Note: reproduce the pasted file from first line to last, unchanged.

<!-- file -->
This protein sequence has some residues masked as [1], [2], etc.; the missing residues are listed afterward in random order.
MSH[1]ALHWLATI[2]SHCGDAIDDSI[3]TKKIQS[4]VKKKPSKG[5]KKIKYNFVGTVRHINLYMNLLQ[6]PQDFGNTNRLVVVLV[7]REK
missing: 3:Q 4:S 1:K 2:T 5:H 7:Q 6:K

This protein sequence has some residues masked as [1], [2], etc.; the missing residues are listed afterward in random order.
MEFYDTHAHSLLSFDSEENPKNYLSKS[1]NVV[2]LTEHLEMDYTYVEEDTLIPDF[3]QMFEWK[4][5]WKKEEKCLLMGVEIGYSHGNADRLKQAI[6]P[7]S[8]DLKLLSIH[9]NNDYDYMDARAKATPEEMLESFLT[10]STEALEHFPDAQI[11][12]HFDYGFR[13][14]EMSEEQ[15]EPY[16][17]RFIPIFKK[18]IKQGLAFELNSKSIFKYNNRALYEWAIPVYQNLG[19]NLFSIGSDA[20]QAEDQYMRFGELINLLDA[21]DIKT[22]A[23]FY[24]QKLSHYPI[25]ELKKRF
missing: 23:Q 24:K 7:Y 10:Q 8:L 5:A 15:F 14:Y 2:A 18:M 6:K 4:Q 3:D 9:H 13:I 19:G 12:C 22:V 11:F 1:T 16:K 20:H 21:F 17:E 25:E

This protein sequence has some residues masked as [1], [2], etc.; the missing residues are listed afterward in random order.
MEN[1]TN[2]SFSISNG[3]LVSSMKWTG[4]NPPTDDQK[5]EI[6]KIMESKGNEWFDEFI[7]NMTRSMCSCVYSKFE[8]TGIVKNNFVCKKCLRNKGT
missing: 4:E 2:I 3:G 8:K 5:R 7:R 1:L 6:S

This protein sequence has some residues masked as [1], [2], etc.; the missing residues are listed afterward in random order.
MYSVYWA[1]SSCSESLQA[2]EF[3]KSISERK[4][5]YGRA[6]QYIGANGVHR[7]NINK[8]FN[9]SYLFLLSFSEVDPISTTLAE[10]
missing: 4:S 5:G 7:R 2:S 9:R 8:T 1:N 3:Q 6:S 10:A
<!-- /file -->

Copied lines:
This protein sequence has some residues masked as [1], [2], etc.; the missing residues are listed afterward in random order.
MSH[1]ALHWLATI[2]SHCGDAIDDSI[3]TKKIQS[4]VKKKPSKG[5]KKIKYNFVGTVRHINLYMNLLQ[6]PQDFGNTNRLVVVLV[7]REK
missing: 3:Q 4:S 1:K 2:T 5:H 7:Q 6:K

This protein sequence has some residues masked as [1], [2], etc.; the missing residues are listed afterward in random order.
MEFYDTHAHSLLSFDSEENPKNYLSKS[1]NVV[2]LTEHLEMDYTYVEEDTLIPDF[3]QMFEWK[4][5]WKKEEKCLLMGVEIGYSHGNADRLKQAI[6]P[7]S[8]DLKLLSIH[9]NNDYDYMDARAKATPEEMLESFLT[10]STEALEHFPDAQI[11][12]HFDYGFR[13][14]EMSEEQ[15]EPY[16][17]RFIPIFKK[18]IKQGLAFELNSKSIFKYNNRALYEWAIPVYQNLG[19]NLFSIGSDA[20]QAEDQYMRFGELINLLDA[21]DIKT[22]A[23]FY[24]QKLSHYPI[25]ELKKRF
missing: 23:Q 24:K 7:Y 10:Q 8:L 5:A 15:F 14:Y 2:A 18:M 6:K 4:Q 3:D 9:H 13:I 19:G 12:C 22:V 11:F 1:T 16:K 20:H 21:F 17:E 25:E

This protein sequence has some residues masked as [1], [2], etc.; the missing residues are listed afterward in random order.
MEN[1]TN[2]SFSISNG[3]LVSSMKWTG[4]NPPTDDQK[5]EI[6]KIMESKGNEWFDEFI[7]NMTRSMCSCVYSKFE[8]TGIVKNNFVCKKCLRNKGT
missing: 4:E 2:I 3:G 8:K 5:R 7:R 1:L 6:S

This protein sequence has some residues masked as [1], [2], etc.; the missing residues are listed afterward in random order.
MYSVYWA[1]SSCSESLQA[2]EF[3]KSISERK[4][5]YGRA[6]QYIGANGVHR[7]NINK[8]FN[9]SYLFLLSFSEVDPISTTLAE[10]
missing: 4:S 5:G 7:R 2:S 9:R 8:T 1:N 3:Q 6:S 10:A